The Australian Manufacturing Week was a week of celebrating and highlighting the full spectrum of industry. Billy Friend attended the event and spoke to industry leaders about emerging trends and highlights from the conferences and trade floor.
There was a buzz of activity on all four days of the Australian Manufacturing Week in Sydney’s International Convention Centre. 170 exhibitors across a myriad of sectors presented their latest technology and services to 6099 attendees from every state across Australia and all around the world. In fact, over 200 attendees came from across our shores, with 1649 of them being CEOS, general managers or owners.
As the country emerges from the impacts of the global pandemic, business bodies and governments have been re-evaluating processes, introducing fresh ideas to boost sovereign capability and reduce overreliance on imports.
AMW supported this new trend by showcasing technologies and processes across six key product zones: Machine Tools, Additive Manufacturing, Robotics and Automation, Weld Solutions, Manufacturing Solutions as well and a separate Australian Manufacturing Pavilion
The event covered every aspect of manufacturing technology, from the largest machine tools, down to the smallest precision cutting tools, as well as state-of-the-art support systems, software and accessories, and the many other services that are essential to manufacturing enterprise.
As mentioned, COVID has had a debilitating effect on workforces of the world over the last two or so years. This has affected workforces, logistics and shipping of stock, well, everywhere. You wouldn’t know it, with so many positive conversations and outlooks to keep improving the state of Australian manufacturing.
Make the Future
The New South Wales Government is building an Australian-first, shared-use advanced manufacturing research facility in the heart of Western Sydney. At the doorstep of the new Western Sydney International Airport, ehe Advanced Manufacturing Research Facility (AMRF) will be a hub of collaboration and innovation supporting the growth of future-facing industries.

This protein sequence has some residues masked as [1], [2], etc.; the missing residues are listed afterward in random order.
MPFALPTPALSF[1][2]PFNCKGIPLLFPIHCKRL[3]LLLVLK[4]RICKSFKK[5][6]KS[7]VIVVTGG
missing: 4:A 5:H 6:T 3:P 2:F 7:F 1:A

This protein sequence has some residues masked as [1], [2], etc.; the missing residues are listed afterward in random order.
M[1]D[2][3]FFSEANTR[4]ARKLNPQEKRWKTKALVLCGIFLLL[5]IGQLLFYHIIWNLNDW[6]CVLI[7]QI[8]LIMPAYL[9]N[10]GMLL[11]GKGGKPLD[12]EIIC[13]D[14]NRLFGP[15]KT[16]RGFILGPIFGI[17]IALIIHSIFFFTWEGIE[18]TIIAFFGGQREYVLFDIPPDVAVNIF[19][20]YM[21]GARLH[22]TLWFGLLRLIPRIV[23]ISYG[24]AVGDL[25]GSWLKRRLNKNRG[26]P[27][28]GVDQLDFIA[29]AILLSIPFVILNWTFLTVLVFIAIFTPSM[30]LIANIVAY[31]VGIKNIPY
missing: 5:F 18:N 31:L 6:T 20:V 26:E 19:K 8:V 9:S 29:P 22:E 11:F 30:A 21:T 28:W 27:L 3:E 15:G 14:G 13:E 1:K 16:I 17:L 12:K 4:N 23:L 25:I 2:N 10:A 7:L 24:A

On day two of AMW, a raft of key speakers gathered for the AMRF’s manufacturing technology conference, sharing their expertise and advice for the continued mission to move Australian manufacturing forward.
The conference provided opportunity for industry to engage with advanced manufacturing technology providers, hear from the AMRF team about new business opportunities and engage with other manufacturing businesses.
Organised by the AMRF team from the Western Parkland City Authority (WPCA), the conference was a hit for those who attended.
Kelly Godeau, AMGC’s director of corporate affairs, addressed the crowd about capability and complexity in Australian manufacturing. A key message from her presentation was, “It’s not what you make, it’s how you make it.”
Harvard University’s Economic Complexity Index (ECI) ranks a country’s ability to manufacture and export diverse and complex products and components. Currently, Australia ranks 86th, between Paraguay and Uzbekistan.
Australia is known as the lucky country, but it can become the smart country through the application off advanced manufacturing technologies. Godeau discussed how Australia needs to be better, not cheaper, by adding value and making more complex products, to grow its manufacturing future.
Sarah Sharp, GM Technical and Engineering for Thales’s Integrated Weapons and Sensors business line, spoke about Thales introducing a range of advanced manufacturing technologies to its everyday practices in its facilities in New South Wales. Speaking to Manufacturers’ Monthly, Sharp said the AMFR presents a really good opportunity to fill the gaps between research and industry.
“We are really keen to engage with this project,” she said. “It will help fill a gap between research and industry. Being really close to a couple of our facilities will give us an opportunity to train up new engineers with training programs and for them to work with AMRF staff.”
“There’s so many new technologies coming out at the moment which are able to help us increase our efficiency and increase capacity, which helps us respond to events like COVID and to defence requirements when they need us to scale up. Whether it be unmanned vehicles, new sensor technology or new weapons systems, everything requires new manufacturing capability technologies. We really need these centres of expertise to translate for these technologies because we’re doing things we’ve never done before – the manufacturing processes need to keep up with new advancements and research.”
“Thales works across a number of domains – space, aerospace, transport, communications – working heavily on innovation and disruptive products. We’re working closely with universities and small to medium enterprises as really strong partners for us in our innovation. No one can do everything, so working together gives us that opportunity to speed up development, to get these technologies into actual products a lot quicker.”